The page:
Fitting for the Fashionista, but not for the Foodie (Luqa)

1 Aug

Dallas has a certain reputation for being glamorous, ritzy, and showey in a pretentious way.  The concept of the Dallas Roof Gardens fits that image perfectly.  This complex is comprised of an art gallery on the first floor, the restaurant Luqa on the second floor, the sleek Petrus Lounge bar on the third floor, and a gorgeous rooftop garden with a downtown view above the rest.   In short, this place is designed with the beautiful people in mind.  Fashionistas will flock here for the glossy scenery and couture labels.  But for a foodie seeking pleasures of the pure gastronomy kind, Luqa is…well, not the right destination.

We had a reservation for four at 7:30pm on a Saturday.  Valet parking was $8 (a bit steep for diners who are already shelling out some big bucks for dinner).  We entered the building, were greeted by the front desk, then rode the elevator up to Luqa’s level. 

The elevator doors opened to a dimly lit but handsome space.  Luqa was breathtaking in the flickering candle light: filled with elegance and zen with its mesmerizing ceiling architecture, anchored by an impressive glass enclosed two-story wine cellar, and… contained a lot of empty tables?  Never a good sign.  But I gave Luqa the benefit of the doubt since its target audience, the vibrant and glitzy with change to spare, prefers the later seating times for that immediate dinner to lounge sauntering transition. 

It struck me then that I should’ve picked this spot for a girls’ night out, not for a dinner with the boyfriend’s parents.

We were ushered to a table anchored on two sides by the chest height, smooth walnut wood divider, which meant I had to crawl into the booth side of the table, fearing that my backside would accidentally knock over a wine glass or two on the oh-too-close adjacent table in the process. 

I breathed a sigh of relief when I finally wedged myself in the booth and opened the menu, no broken glasses yet tonight.

Our waiter, courteous but terse, seemed disappointed that no one at the table wanted Pellegrino or Voss.  After four glasses of “regular” water were poured, we sent him with an order of the calamari for appetizer.

There were three other tables with customers.  Two tables filled with the expected glamazons and smooth shirt guys, and a third table with a young family, attractive parents in their early to mid-30’s and a rather rambunctious little boy. 

Before I had too much time to over analyze the crowd, the waiter set the calamari on the table:


Crispy, golden battered calamari sprinkled with tropical fruits (mango, papaya, and pineapple) served in what can be best described as a dog bowl shaped plate/bowl with a side of jalapeno lime dipping sauce.  Is the dog bowl plate the new square plate?  I love the Asian-fusion chinaware trend and am guilty of buying quite a few pieces, but you won’t be eating out of any Petco inspired dishes at my house.  Chinaware preference aside, the calamari was fried to perfection, but lacking creativity.  The jalapeno lime dipping sauce pleased, but I found it barely different from the green sauce at Pancho’s Mexican Buffet.  The bite I enjoyed the most in this dish?  A chunk of papaya.

We had a rather lengthy wait for the next course.  Golden fried things on a lollipop stick were being brought to the tables around us.  I didn’t recall seeing an item fitting that description on the menu.  Then ours came out.  It was the complimentary intermezzo, seafood lollipops.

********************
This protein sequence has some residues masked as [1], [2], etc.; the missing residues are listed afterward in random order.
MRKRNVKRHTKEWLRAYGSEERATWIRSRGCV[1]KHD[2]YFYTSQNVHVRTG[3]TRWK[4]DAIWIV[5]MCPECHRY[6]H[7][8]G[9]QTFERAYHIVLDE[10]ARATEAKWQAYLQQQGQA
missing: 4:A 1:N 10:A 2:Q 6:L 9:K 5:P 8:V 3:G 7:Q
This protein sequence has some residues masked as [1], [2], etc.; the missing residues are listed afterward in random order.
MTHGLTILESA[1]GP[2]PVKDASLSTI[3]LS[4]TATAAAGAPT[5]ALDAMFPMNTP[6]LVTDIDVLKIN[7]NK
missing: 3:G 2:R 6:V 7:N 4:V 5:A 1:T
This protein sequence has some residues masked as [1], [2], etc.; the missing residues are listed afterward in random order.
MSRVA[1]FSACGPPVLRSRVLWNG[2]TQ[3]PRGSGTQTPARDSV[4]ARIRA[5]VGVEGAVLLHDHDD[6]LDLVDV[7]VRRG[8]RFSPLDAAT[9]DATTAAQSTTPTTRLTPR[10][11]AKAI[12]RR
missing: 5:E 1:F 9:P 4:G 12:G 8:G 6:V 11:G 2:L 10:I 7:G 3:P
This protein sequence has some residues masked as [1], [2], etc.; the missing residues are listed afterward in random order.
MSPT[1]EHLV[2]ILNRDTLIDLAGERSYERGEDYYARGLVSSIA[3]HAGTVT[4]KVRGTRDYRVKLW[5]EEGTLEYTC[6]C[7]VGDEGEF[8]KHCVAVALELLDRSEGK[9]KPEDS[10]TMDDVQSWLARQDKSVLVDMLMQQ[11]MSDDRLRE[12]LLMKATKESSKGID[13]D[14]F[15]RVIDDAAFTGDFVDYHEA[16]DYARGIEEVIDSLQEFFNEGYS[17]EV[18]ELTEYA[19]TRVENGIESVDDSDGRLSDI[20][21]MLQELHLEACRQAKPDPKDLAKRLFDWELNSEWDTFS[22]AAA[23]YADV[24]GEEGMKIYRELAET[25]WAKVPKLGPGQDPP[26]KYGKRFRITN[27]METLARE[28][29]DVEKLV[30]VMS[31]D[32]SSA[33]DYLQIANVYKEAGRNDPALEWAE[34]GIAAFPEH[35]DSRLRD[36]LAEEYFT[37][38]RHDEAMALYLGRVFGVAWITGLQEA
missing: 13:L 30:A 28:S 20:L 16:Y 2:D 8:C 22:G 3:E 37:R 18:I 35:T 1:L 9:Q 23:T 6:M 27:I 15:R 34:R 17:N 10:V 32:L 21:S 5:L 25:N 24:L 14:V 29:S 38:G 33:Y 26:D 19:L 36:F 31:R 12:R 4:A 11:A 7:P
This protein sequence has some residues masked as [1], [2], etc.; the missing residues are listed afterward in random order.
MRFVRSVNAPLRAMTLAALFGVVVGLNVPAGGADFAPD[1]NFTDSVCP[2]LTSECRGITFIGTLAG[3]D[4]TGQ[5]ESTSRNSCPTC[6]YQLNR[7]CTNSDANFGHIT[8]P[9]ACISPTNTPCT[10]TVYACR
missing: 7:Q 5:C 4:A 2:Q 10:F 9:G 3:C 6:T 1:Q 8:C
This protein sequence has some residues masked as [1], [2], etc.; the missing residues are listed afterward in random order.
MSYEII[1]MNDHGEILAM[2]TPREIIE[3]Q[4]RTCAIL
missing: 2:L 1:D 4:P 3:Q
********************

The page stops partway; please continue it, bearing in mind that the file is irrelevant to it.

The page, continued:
One wonders whether the dish inspired the shopping trip to find these wooden lollipop holders or if the wooden item inspired the dish.  Best I can tell, this was basically a crab cake in a ball, on top of a stick.  Glorified State Fair fare?  The jalapeno lime dipping sauce made a reappearance in a thinner form.  But at this point, partly due to our fault for ordering an appetizer so similar to the intermezzo, I was a little tired of fried batter with tangy spiciness.  I guess it’s a good thing that they served us four lollipops for our table of four, though I did notice all the tables around us received two lollipops per diner.  I didn’t need more than one, but I did notice the inconsistency in service.

The entrees finally arrived.  Mine was the seared scallops with corn bacon flan, broccoli rabe, and black-tea lobster broth.  It didn’t photograph too well but to give a visual idea anyway:


On the website, this is the description for the monkfish entree, which Guidelive raved about in their review of Luqa.  On our visit, the menu had changed to replace monkfish with scallops.  I was a tad disappointed, but nonetheless the scallops were large, plump, and tender.  The texture was perfect.  But the flavor?  A little boring.  The black tea-infused lobster broth was served in a small clear teapot with lobster broth in the hot water compartment and black tea leaves in the center infuser.  It’s a neat idea, but the tea flavor didn’t come through when the broth was poured on the scallops.  Maybe the broth needed more time in the pot to gain more tea flavor?  Maybe a stronger tea leaf would help?  The corn bacon flan was rather odd.  I’m not sure what I was expecting from the description, but I wasn’t expecting a mushy mess with no distinct flavor that had a slight resemblance to cafeteria-style cornbread dressing.  Actually,  I think I would’ve preferred the pre-packaged cornbread dressing.  After a bite of the corn bacon flan, I needed the tinge of bitterness from the broccoli rabe to re-awake my taste buds.